[lm-sensors] Could the k8temp driver be interfering with ACPI?
khali at linux-fr.org
Tue Apr 3 09:21:02 CEST 2007
On Mon, 2 Apr 2007 13:55:49 -0700, Moore, Robert wrote:
> The ACPI specification allows concurrent execution of control methods
> although methods cannot be preempted. The ACPICA interpreter mutex is
> used to implement this model.
> From section 5.5.2, "Control Method Execution": Interpretation of a
> Control Method is not preemptive, but it can block. When a control
> method does block, the operating software can initiate or continue the
> execution of a different control method. A control method can only
> assume that access to global objects is exclusive for any period the
> control method does not block.
Do I/O regions count as "global objects"?
> Therefore, the interpreter lock is acquired and a control method is
> allowed to execute to completion unless it blocks on one of the events
> described below. If the method blocks, the interpreter is unlocked and
> other control methods may execute.
> I'm not sure what you mean by "in the middle of an SMBus transaction", I
> don't know how long such a transaction is valid. I might guess that a
> single transaction can only span a single operation region access, but
> I'm not sure of this.
Basically an SMBus transaction looks like this:
1* Prepare the transaction.
2* Start the transaction.
3* Wait for the transaction to complete, typically a few ms.
4* Read the result of the transaction.
Steps 1 and 2 require writing to the SMBus I/O region. Step 4 requires
reading from it, and so does step 3 if the wait loop is poll-based. The
transaction is only safe if we have an exclusive access to the I/O
region during all the 4 steps. My fear is that step 3 could be
implemented by ACPI using either a Sleep() or Acquire() or Wait()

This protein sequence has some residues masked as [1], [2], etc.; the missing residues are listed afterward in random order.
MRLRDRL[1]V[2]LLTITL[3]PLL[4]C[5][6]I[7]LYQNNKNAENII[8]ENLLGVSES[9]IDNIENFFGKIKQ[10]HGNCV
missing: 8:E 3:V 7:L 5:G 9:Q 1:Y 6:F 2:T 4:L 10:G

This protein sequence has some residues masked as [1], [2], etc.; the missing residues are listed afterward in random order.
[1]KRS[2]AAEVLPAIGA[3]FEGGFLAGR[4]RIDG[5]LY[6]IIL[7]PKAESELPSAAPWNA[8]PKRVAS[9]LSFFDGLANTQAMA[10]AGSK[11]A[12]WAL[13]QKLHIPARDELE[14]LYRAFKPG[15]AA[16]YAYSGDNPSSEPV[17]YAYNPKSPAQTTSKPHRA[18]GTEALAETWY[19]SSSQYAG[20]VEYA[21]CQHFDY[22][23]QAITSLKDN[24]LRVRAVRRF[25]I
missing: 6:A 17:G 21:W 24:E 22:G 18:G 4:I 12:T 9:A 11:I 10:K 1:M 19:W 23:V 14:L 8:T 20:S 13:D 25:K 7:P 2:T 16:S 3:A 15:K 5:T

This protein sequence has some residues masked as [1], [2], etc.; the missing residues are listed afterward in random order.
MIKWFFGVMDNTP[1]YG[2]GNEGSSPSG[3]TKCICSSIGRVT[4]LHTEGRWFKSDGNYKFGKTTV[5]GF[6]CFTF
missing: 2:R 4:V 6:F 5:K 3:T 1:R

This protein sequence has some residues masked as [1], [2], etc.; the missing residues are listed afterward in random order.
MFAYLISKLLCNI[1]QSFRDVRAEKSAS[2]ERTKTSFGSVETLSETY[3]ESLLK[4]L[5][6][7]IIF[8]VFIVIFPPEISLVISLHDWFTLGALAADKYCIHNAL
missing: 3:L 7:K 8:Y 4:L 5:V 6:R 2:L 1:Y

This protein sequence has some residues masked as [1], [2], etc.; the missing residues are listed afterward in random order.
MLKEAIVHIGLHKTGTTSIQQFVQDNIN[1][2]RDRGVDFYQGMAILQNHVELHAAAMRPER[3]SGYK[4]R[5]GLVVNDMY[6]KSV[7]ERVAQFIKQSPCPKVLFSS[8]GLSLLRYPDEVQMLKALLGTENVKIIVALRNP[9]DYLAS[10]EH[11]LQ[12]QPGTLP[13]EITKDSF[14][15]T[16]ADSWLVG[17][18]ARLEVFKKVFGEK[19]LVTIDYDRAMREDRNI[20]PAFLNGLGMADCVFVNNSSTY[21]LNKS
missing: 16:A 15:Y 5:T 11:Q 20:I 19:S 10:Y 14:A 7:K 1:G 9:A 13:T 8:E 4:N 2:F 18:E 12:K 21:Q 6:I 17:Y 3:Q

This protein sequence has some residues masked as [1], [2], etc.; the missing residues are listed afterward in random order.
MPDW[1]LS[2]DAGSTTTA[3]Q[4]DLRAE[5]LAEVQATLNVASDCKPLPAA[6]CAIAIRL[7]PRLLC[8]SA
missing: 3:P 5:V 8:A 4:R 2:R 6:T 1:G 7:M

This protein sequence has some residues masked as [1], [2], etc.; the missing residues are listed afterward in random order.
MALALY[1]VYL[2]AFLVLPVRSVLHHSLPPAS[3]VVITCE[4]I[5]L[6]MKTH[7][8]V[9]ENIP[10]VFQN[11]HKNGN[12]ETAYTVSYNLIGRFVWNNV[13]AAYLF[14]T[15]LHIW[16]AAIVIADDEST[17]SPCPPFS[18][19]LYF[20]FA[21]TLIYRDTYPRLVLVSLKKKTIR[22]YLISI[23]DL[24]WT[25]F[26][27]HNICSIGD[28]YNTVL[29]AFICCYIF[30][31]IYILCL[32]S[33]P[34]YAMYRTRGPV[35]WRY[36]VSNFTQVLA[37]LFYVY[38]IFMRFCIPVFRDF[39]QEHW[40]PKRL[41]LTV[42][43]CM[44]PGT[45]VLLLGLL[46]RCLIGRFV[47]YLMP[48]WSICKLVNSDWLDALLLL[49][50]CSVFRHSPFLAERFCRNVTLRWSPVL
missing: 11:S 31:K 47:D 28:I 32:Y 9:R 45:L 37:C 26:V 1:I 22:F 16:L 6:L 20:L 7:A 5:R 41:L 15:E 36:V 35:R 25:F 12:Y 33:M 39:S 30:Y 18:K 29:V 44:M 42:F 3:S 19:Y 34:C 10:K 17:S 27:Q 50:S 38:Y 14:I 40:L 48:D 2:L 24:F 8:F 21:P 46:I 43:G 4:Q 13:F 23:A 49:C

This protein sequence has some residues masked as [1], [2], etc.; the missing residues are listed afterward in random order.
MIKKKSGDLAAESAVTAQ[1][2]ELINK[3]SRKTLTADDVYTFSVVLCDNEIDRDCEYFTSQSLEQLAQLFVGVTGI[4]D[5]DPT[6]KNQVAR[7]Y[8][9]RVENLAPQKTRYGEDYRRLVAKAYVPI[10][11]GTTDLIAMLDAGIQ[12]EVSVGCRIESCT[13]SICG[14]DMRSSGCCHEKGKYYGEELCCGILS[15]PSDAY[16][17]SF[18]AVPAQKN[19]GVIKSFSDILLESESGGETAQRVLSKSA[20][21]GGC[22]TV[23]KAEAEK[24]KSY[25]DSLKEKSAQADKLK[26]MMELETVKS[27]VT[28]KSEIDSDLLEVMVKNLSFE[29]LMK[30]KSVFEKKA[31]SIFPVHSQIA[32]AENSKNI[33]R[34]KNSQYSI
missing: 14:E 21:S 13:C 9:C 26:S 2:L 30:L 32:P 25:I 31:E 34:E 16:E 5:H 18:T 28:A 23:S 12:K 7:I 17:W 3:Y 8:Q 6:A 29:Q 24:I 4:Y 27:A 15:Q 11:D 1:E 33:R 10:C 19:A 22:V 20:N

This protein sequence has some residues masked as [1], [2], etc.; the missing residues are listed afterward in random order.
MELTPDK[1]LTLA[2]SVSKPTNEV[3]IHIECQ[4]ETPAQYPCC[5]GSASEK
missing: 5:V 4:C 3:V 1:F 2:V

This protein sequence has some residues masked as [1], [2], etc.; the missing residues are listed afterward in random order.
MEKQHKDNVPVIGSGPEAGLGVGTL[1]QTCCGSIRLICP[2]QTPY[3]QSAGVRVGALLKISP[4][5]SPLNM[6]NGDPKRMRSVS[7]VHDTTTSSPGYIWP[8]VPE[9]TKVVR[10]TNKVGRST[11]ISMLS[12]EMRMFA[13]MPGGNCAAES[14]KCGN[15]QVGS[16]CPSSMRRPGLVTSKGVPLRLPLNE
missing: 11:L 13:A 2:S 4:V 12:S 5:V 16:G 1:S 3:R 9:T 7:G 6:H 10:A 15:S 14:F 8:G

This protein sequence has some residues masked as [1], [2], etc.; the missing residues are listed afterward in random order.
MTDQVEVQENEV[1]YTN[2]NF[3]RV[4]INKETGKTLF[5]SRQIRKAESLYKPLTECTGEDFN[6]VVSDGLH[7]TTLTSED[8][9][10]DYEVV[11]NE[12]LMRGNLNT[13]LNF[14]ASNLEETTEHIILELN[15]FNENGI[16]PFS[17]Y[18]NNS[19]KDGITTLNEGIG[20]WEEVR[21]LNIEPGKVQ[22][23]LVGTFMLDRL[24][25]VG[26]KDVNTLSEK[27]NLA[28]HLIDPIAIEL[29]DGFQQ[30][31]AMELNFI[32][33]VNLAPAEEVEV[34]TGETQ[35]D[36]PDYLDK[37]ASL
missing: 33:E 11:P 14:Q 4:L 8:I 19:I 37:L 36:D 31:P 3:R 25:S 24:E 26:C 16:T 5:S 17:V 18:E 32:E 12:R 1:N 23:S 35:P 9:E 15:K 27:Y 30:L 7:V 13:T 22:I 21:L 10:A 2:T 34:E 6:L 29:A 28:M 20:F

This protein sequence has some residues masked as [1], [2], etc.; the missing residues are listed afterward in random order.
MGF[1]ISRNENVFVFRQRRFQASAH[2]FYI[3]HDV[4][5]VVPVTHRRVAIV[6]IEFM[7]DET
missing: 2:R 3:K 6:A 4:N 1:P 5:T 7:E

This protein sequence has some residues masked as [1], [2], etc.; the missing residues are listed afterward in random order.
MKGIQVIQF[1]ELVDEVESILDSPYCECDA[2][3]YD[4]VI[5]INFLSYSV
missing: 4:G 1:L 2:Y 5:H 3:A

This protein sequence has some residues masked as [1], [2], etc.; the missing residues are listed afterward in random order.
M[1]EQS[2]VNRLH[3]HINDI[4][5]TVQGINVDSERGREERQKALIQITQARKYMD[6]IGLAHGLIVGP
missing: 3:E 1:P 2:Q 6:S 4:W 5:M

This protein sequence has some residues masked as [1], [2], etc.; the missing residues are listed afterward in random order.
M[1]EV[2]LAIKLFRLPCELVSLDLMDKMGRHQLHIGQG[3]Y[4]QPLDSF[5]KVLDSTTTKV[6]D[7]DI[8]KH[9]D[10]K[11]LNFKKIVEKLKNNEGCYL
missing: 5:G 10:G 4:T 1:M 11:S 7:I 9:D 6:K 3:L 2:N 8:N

opcode. If it is, we're doomed. OTOH, if it does, it is probably not
even safe for itself, unless there's an additional,
implementation-specific mutex to protect SMBus transactions. I yet have
to get my hands on the DSDT of ACPI implementations which actually
access the SMBus to see exactly how they do it.
> A user-installed operation region handler is an operation region handler
> that is installed by a device driver. This feature would probably only
> be used for custom (OEM-defined) operation region address spaces. (I
> have not seen one yet.) For the standard address spaces (memory, I/O,
> etc.), usually only the default handlers are used.
Could regular Linux device drivers install such handlers for a specific
I/O region? I'm asking because Rudolf Marek's proposal  to solve the
concurrent access problem involved extending struct resource with
callbacks to driver-specific routines to handle external access to an
I/O region. This sounds somewhat similar to these "user-installed
operation region handler" defined by ACPI, doesn't it? If ACPI already
has an infrastructure to handle this problem, we probably want to use
it rather than implementing our own.
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